antithrombin

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antithrombin

 [an″te-throm´bin]
any naturally occurring or therapeutically administered substance that neutralizes the action of thrombin and thus limits or restricts blood coagulation.
antithrombin I fibrin, referring to the capacity of fibrin to adsorb thrombin and thus neutralize it.
antithrombin III a naturally occurring inhibitor of blood coagulation; it is an α2-globulin member of the serpin group, synthesized in the liver and found in the plasma and various extravascular sites. It inactivates thrombin as well as certain coagulation factors and kallikrein. Inherited deficiency of the protein, an autosomal dominant disorder, is associated with recurrent deep vein thrombosis and pulmonary emboli. Complications from the disorder are prevented and, in conjunction with heparin, treated with a preparation of antithrombin III from pooled human plasma, administered intravenously.
Miller-Keane Encyclopedia and Dictionary of Medicine, Nursing, and Allied Health, Seventh Edition. © 2003 by Saunders, an imprint of Elsevier, Inc. All rights reserved.

an·ti·throm·bin

(an'tē-throm'bin),
Any substance that inhibits or prevents the effects of thrombin in such a manner that blood does not coagulate. A deficiency of antithrombin results in impaired inhibition of coagulation factors IIa, IXa, and Xa in plasma, causing recurrent thrombosis.
Farlex Partner Medical Dictionary © Farlex 2012

antithrombin

A plasma protein that diminishes the activity of THROMBIN, or the amount of thrombin produced during or following coagulation of the blood.
Collins Dictionary of Medicine © Robert M. Youngson 2004, 2005

Antithrombin

Any substance that counters the effect of thrombin, an enzyme that converts fibrinogen into fibrin, leading to blood coagulation.
Gale Encyclopedia of Medicine. Copyright 2008 The Gale Group, Inc. All rights reserved.
References in periodicals archive ?
ATryn is the first transgenically produced therapeutic protein and the first recombinant antithrombin approved in the United States.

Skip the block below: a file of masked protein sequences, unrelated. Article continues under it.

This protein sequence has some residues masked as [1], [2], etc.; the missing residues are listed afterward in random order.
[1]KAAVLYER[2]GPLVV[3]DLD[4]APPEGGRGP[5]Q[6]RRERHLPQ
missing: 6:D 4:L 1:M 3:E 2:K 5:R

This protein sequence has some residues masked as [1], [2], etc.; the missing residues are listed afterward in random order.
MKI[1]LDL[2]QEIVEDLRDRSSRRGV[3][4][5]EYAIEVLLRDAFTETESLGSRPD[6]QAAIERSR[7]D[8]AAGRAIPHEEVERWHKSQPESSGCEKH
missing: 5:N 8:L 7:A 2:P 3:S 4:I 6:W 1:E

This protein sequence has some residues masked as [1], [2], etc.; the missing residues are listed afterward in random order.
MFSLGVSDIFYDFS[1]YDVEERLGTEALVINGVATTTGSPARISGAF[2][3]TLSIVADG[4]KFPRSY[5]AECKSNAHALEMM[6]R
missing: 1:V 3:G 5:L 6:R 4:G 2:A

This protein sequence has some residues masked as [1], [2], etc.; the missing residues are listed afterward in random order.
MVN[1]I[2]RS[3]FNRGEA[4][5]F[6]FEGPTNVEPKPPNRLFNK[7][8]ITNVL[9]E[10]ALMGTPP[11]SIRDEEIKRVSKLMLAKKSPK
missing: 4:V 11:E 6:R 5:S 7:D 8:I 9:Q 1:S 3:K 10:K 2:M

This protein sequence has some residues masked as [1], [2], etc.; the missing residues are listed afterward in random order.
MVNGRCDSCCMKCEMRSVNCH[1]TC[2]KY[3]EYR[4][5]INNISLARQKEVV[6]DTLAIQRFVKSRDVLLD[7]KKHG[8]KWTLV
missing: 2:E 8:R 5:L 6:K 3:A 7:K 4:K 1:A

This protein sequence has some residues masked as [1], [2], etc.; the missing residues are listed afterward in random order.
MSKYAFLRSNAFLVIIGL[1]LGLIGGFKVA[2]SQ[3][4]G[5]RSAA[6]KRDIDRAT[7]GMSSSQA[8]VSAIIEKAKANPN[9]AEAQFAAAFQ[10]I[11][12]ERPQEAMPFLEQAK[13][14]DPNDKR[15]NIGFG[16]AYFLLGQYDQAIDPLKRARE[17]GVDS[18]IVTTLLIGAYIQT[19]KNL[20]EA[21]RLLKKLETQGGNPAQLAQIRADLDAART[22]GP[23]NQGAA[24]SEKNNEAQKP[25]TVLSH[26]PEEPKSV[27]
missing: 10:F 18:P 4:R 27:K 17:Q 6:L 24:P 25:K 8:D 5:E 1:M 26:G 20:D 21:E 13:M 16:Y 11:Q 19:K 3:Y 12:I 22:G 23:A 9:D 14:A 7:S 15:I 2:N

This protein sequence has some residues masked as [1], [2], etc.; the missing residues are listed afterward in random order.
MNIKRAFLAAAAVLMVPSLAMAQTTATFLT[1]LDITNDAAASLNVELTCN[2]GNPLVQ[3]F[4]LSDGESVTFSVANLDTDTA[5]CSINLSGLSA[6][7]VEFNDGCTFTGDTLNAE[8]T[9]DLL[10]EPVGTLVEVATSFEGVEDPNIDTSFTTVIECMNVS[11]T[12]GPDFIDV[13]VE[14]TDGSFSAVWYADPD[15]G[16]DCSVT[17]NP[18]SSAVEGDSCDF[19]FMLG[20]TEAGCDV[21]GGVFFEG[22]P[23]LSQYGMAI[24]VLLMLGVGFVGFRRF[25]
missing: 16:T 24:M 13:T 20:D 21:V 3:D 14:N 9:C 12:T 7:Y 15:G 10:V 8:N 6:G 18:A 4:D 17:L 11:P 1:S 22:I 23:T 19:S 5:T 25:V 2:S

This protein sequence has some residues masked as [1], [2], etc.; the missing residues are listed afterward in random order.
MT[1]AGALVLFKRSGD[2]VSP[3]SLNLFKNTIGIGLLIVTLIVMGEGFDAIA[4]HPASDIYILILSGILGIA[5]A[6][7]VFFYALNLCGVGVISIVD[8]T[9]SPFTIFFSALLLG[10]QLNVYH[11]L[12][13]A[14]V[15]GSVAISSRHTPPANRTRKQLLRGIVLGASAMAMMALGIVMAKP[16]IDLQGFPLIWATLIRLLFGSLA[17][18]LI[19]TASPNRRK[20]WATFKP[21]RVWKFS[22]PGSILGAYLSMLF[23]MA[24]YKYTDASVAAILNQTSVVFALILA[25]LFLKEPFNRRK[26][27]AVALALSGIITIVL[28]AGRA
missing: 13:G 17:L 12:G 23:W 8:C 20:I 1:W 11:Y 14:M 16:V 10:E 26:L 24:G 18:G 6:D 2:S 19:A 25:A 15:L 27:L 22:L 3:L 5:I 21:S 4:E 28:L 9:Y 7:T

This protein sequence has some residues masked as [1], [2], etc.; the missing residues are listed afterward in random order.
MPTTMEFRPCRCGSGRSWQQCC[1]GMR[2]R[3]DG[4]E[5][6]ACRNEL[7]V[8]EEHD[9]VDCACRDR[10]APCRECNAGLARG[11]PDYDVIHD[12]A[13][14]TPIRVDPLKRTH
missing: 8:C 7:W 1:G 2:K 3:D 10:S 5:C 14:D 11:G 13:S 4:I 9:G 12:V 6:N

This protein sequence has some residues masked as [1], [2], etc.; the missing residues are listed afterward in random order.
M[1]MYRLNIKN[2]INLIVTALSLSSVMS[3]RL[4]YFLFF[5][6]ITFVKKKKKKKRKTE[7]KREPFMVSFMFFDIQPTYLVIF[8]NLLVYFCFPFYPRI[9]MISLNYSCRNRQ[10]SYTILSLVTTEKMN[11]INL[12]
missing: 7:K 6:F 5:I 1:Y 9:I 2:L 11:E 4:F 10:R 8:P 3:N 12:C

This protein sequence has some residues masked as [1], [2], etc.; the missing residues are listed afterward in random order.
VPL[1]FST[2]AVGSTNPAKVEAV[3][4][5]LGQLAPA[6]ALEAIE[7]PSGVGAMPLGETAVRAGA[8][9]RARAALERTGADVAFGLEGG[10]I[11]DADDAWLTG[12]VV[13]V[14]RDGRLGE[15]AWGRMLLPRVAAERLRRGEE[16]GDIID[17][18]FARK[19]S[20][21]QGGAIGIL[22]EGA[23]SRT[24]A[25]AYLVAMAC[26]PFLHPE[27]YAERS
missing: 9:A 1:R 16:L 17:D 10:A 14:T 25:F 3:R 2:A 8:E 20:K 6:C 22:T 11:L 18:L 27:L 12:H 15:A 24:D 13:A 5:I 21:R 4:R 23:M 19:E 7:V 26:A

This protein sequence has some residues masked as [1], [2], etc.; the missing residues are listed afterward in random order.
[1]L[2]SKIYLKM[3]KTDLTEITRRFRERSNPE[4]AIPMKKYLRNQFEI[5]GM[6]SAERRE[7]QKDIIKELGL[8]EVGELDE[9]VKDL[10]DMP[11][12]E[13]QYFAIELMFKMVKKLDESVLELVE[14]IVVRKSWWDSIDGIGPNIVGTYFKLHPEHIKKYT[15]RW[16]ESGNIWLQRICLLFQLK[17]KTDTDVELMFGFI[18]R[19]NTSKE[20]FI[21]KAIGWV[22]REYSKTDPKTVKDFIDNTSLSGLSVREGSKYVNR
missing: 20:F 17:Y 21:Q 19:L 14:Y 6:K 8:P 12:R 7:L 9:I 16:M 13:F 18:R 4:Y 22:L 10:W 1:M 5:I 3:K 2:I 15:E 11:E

The company laid off one-third of its workforce in November 2009 and winnowed its work down to ATryn and a second program with LFB Biotechnologies of France to produce recombinant Factor VIIa, a blood protein for the treatment of hemophilia.
LEO previously had an agreement to commercialize ATryn, a GTC product that regulates blood clotting, in Canada, Europe and the Middle East.
commercial rights to its anti-clotting drug ATryn from Danish company H.
GTC reported it will focus on getting its Factor VIIa program into human studies, improving the financial performance of its blood treatment ATryn and using its technology to advance possible protein therapeutics, especially in the area of "bio-similar," or generic, biotech treatments.
ATryn, GTC's recombinant human antithrombin, has been approved for use in the United States and Europe.
Bio Sidus will cover the costs of obtaining sales authorizations for ATryn, a treatment for blood clotting that is based on a compound drawn from the milk of genetically altered goats.
The job cuts and a decision to focus work on ATryn and Factor VIIa programs should save $5 million to $6 million in annualized expenses, the company reported.
The company said it will reduce expenses, saving $5 million to $6 million in 2010 by focusing on its ATryn and blood factor VIIa programs.
FRAMINGHAM - ATryn, the first approved drug made in the milk of genetically altered animals, has gone on sale in the United States, GTC Biotherapeutics Inc.
Lundbeck A/S, as a result of the approval of ATryn by the U.S.
has notified LEO Pharma A/S that GTC is terminating its contract for commercialization and development of ATryn, GTC's recombinant form of human antithrombin, in Europe, Canada and the Middle East.